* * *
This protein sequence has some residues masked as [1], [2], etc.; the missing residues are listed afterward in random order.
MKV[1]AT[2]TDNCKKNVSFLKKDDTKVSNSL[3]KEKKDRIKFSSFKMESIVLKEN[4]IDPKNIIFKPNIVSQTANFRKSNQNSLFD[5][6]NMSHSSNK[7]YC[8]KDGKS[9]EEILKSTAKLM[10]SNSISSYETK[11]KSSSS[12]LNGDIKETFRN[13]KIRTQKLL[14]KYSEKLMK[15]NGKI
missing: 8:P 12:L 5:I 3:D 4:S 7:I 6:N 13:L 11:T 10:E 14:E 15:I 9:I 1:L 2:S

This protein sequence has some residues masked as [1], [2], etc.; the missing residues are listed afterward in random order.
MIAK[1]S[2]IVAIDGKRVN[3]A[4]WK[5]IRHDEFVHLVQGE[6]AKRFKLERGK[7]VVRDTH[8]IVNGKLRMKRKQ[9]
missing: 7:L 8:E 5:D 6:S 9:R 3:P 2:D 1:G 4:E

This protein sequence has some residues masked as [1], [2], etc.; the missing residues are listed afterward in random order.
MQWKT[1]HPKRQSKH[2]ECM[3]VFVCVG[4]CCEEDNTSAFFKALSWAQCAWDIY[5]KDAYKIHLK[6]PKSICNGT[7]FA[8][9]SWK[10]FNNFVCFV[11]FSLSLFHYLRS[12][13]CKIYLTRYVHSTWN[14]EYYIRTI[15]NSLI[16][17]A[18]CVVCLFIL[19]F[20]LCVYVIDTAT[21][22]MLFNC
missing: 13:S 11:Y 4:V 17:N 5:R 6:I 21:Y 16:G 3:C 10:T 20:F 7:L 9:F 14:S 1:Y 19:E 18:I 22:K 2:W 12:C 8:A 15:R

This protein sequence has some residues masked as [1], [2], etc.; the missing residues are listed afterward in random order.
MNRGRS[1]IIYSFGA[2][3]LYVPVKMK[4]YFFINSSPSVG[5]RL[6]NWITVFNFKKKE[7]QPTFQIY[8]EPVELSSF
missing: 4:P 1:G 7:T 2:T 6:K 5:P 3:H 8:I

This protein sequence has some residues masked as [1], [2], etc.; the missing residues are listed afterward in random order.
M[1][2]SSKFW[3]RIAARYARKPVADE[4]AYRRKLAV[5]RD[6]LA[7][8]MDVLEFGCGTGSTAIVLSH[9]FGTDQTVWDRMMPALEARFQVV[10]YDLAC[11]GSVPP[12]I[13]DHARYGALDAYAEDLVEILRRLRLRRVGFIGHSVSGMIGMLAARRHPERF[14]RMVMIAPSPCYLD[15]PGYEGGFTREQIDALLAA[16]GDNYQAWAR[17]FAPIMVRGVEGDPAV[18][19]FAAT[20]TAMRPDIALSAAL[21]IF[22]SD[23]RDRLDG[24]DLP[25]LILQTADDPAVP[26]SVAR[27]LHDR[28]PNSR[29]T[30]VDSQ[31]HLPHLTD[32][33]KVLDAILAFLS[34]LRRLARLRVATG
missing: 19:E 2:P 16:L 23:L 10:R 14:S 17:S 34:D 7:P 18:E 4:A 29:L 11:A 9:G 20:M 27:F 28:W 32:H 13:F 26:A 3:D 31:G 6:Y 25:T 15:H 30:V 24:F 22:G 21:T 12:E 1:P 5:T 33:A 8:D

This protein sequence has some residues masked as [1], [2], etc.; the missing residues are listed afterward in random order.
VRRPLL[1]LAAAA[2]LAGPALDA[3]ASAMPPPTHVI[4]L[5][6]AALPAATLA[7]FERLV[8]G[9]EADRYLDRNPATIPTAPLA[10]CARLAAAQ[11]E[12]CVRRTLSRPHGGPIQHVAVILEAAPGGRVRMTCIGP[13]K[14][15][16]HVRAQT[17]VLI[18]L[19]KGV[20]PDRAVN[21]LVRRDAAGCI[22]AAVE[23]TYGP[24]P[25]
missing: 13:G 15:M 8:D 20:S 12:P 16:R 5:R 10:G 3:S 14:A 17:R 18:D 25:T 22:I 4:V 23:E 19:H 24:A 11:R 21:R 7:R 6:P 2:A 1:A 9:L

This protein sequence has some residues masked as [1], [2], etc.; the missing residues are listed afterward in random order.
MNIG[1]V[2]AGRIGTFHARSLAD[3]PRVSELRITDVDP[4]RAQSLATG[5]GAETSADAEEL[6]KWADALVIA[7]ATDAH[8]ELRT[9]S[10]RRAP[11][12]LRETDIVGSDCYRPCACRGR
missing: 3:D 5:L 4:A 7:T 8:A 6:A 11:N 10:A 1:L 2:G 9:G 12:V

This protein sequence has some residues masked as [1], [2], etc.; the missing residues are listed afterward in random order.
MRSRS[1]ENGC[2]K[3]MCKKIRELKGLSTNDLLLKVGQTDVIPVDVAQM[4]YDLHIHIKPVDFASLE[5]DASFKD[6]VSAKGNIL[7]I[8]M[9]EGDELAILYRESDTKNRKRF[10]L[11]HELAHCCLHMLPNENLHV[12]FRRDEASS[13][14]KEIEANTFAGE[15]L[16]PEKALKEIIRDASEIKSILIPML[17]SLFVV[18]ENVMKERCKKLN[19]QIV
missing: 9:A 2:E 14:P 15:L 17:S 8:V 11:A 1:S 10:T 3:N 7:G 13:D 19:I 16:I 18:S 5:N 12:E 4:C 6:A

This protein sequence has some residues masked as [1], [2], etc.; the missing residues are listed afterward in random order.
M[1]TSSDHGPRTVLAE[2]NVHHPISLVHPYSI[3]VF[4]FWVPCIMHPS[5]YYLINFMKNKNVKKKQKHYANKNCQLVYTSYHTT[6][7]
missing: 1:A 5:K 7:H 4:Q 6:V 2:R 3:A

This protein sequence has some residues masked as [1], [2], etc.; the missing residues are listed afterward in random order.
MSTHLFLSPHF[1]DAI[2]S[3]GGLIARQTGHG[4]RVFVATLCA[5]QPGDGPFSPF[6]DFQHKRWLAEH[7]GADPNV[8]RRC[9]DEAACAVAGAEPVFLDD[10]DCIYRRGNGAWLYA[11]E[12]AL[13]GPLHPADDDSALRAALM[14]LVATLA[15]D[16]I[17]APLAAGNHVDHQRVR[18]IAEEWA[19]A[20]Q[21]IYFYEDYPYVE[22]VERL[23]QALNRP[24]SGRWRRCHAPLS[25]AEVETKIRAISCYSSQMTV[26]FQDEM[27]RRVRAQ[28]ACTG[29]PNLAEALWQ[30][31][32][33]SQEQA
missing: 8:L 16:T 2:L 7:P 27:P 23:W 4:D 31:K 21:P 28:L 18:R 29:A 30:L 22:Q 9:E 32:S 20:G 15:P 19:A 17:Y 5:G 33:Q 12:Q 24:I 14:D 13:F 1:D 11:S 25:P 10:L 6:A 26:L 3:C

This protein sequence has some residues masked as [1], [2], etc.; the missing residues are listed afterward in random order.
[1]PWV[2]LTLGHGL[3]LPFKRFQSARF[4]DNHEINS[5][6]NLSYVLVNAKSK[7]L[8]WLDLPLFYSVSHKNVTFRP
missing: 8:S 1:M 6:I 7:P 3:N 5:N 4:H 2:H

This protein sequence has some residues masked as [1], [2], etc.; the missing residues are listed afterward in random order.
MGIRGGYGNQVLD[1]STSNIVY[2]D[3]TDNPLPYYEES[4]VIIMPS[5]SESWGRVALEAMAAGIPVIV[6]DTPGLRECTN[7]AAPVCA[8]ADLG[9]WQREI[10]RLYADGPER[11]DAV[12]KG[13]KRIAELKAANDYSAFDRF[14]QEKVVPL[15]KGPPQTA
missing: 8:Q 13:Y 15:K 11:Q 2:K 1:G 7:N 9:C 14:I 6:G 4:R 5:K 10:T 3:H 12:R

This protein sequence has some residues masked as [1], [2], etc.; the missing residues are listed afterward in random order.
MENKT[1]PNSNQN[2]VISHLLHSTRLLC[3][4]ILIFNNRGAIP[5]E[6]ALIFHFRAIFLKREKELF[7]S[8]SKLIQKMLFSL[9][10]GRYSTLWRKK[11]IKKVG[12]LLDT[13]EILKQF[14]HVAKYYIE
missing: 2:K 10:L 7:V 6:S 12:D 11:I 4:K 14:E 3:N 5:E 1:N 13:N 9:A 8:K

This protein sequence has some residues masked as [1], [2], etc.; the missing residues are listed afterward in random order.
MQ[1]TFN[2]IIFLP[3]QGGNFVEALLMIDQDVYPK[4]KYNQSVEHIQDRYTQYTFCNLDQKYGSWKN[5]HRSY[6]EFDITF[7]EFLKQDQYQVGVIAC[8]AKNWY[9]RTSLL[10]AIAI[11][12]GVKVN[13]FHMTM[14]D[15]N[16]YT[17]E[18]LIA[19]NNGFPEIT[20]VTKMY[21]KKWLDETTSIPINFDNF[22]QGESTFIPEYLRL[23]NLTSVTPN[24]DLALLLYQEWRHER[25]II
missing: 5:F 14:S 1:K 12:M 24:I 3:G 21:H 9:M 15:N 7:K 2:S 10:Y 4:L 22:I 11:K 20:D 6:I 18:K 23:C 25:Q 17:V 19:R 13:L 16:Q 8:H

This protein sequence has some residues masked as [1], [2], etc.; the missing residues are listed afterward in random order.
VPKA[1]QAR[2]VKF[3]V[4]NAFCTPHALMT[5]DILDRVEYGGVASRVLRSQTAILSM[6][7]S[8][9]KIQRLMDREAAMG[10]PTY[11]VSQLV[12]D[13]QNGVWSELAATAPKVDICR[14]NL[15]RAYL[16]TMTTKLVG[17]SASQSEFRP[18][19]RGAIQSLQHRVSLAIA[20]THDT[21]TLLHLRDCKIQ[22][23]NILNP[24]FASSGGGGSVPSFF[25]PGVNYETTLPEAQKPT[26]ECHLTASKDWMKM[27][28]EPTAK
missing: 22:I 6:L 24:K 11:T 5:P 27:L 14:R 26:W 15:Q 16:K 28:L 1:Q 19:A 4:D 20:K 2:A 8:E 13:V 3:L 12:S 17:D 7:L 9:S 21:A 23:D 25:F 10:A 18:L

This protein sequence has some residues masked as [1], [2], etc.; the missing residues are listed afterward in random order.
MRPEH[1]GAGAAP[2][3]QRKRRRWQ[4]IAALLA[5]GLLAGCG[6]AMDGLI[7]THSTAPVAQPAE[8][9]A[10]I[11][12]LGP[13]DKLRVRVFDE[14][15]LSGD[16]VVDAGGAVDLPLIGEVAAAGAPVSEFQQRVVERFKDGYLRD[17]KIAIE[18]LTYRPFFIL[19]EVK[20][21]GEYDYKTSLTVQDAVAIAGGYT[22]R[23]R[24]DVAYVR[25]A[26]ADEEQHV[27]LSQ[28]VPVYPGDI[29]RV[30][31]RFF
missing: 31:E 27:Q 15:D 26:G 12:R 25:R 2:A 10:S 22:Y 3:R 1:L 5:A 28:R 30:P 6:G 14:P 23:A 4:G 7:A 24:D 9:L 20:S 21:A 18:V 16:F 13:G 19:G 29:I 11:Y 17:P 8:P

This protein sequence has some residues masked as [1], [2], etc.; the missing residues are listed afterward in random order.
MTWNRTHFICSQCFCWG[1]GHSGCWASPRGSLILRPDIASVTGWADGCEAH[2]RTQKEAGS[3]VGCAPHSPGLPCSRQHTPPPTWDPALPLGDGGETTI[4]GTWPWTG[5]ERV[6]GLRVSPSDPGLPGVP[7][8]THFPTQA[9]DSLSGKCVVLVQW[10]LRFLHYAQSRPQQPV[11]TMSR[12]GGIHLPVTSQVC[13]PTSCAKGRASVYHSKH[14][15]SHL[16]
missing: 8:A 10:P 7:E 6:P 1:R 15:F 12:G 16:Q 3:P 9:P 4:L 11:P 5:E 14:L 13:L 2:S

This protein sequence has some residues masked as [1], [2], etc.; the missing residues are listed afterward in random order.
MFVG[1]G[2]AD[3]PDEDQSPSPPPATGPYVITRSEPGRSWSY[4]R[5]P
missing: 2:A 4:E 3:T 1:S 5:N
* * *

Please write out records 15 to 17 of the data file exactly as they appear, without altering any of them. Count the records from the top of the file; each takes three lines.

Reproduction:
This protein sequence has some residues masked as [1], [2], etc.; the missing residues are listed afterward in random order.
VPKA[1]QAR[2]VKF[3]V[4]NAFCTPHALMT[5]DILDRVEYGGVASRVLRSQTAILSM[6][7]S[8][9]KIQRLMDREAAMG[10]PTY[11]VSQLV[12]D[13]QNGVWSELAATAPKVDICR[14]NL[15]RAYL[16]TMTTKLVG[17]SASQSEFRP[18][19]RGAIQSLQHRVSLAIA[20]THDT[21]TLLHLRDCKIQ[22][23]NILNP[24]FASSGGGGSVPSFF[25]PGVNYETTLPEAQKPT[26]ECHLTASKDWMKM[27][28]EPTAK
missing: 22:I 6:L 24:K 11:T 5:P 27:L 14:R 26:W 15:Q 16:K 28:L 1:Q 19:A 4:D 20:K 2:A 8:E 13:V 3:L 12:S 17:D 7:L 9:S 21:A 23:D 25:F 10:A 18:L

This protein sequence has some residues masked as [1], [2], etc.; the missing residues are listed afterward in random order.
MRPEH[1]GAGAAP[2][3]QRKRRRWQ[4]IAALLA[5]GLLAGCG[6]AMDGLI[7]THSTAPVAQPAE[8][9]A[10]I[11][12]LGP[13]DKLRVRVFDE[14][15]LSGD[16]VVDAGGAVDLPLIGEVAAAGAPVSEFQQRVVERFKDGYLRD[17]KIAIE[18]LTYRPFFIL[19]EVK[20][21]GEYDYKTSLTVQDAVAIAGGYT[22]R[23]R[24]DVAYVR[25]A[26]ADEEQHV[27]LSQ[28]VPVYPGDI[29]RV[30][31]RFF
missing: 31:E 27:Q 15:D 26:G 12:R 25:R 2:A 10:S 22:Y 3:R 1:L 5:A 28:R 30:P 6:G 14:P 23:A 4:G 7:A 24:D 9:L 20:S 21:A 18:V 16:F 13:G 19:G 29:I 11:Y 17:P 8:P

This protein sequence has some residues masked as [1], [2], etc.; the missing residues are listed afterward in random order.
MTWNRTHFICSQCFCWG[1]GHSGCWASPRGSLILRPDIASVTGWADGCEAH[2]RTQKEAGS[3]VGCAPHSPGLPCSRQHTPPPTWDPALPLGDGGETTI[4]GTWPWTG[5]ERV[6]GLRVSPSDPGLPGVP[7][8]THFPTQA[9]DSLSGKCVVLVQW[10]LRFLHYAQSRPQQPV[11]TMSR[12]GGIHLPVTSQVC[13]PTSCAKGRASVYHSKH[14][15]SHL[16]
missing: 8:A 10:P 7:E 6:P 1:R 15:F 12:G 16:Q 3:P 9:P 4:L 11:P 5:E 14:L 13:L 2:S